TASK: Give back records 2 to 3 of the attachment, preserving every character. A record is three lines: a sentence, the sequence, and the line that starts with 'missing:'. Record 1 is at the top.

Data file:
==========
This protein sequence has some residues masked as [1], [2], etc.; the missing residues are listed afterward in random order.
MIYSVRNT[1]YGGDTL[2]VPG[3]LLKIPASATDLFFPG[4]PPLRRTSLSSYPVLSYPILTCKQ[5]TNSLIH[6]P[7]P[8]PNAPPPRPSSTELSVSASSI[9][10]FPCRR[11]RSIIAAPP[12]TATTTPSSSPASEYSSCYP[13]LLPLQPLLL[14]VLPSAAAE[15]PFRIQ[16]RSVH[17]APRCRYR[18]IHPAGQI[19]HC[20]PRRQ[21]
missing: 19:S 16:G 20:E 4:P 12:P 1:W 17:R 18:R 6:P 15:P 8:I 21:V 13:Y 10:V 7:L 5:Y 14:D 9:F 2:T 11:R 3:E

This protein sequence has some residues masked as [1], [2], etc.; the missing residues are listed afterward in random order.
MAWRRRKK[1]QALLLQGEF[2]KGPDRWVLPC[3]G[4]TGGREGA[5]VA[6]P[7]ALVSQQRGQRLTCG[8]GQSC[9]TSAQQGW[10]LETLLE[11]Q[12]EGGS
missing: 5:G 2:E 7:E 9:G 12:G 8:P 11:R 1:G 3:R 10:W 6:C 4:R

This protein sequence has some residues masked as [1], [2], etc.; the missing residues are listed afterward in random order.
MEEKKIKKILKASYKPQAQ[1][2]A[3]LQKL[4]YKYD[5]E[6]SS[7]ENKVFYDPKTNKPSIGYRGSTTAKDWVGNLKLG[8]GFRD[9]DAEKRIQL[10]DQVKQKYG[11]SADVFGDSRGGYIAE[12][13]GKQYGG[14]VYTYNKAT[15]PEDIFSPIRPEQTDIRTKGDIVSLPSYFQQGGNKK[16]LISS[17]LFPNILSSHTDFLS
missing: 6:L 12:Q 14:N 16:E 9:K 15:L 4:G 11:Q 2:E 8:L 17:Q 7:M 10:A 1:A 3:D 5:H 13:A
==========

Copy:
This protein sequence has some residues masked as [1], [2], etc.; the missing residues are listed afterward in random order.
MAWRRRKK[1]QALLLQGEF[2]KGPDRWVLPC[3]G[4]TGGREGA[5]VA[6]P[7]ALVSQQRGQRLTCG[8]GQSC[9]TSAQQGW[10]LETLLE[11]Q[12]EGGS
missing: 5:G 2:E 7:E 9:G 12:G 8:P 11:R 1:G 3:R 10:W 6:C 4:R

This protein sequence has some residues masked as [1], [2], etc.; the missing residues are listed afterward in random order.
MEEKKIKKILKASYKPQAQ[1][2]A[3]LQKL[4]YKYD[5]E[6]SS[7]ENKVFYDPKTNKPSIGYRGSTTAKDWVGNLKLG[8]GFRD[9]DAEKRIQL[10]DQVKQKYG[11]SADVFGDSRGGYIAE[12][13]GKQYGG[14]VYTYNKAT[15]PEDIFSPIRPEQTDIRTKGDIVSLPSYFQQGGNKK[16]LISS[17]LFPNILSSHTDFLS
missing: 6:L 12:Q 14:N 16:E 9:K 15:L 4:G 11:Q 2:E 8:L 17:Q 7:M 10:A 1:A 3:D 5:H 13:A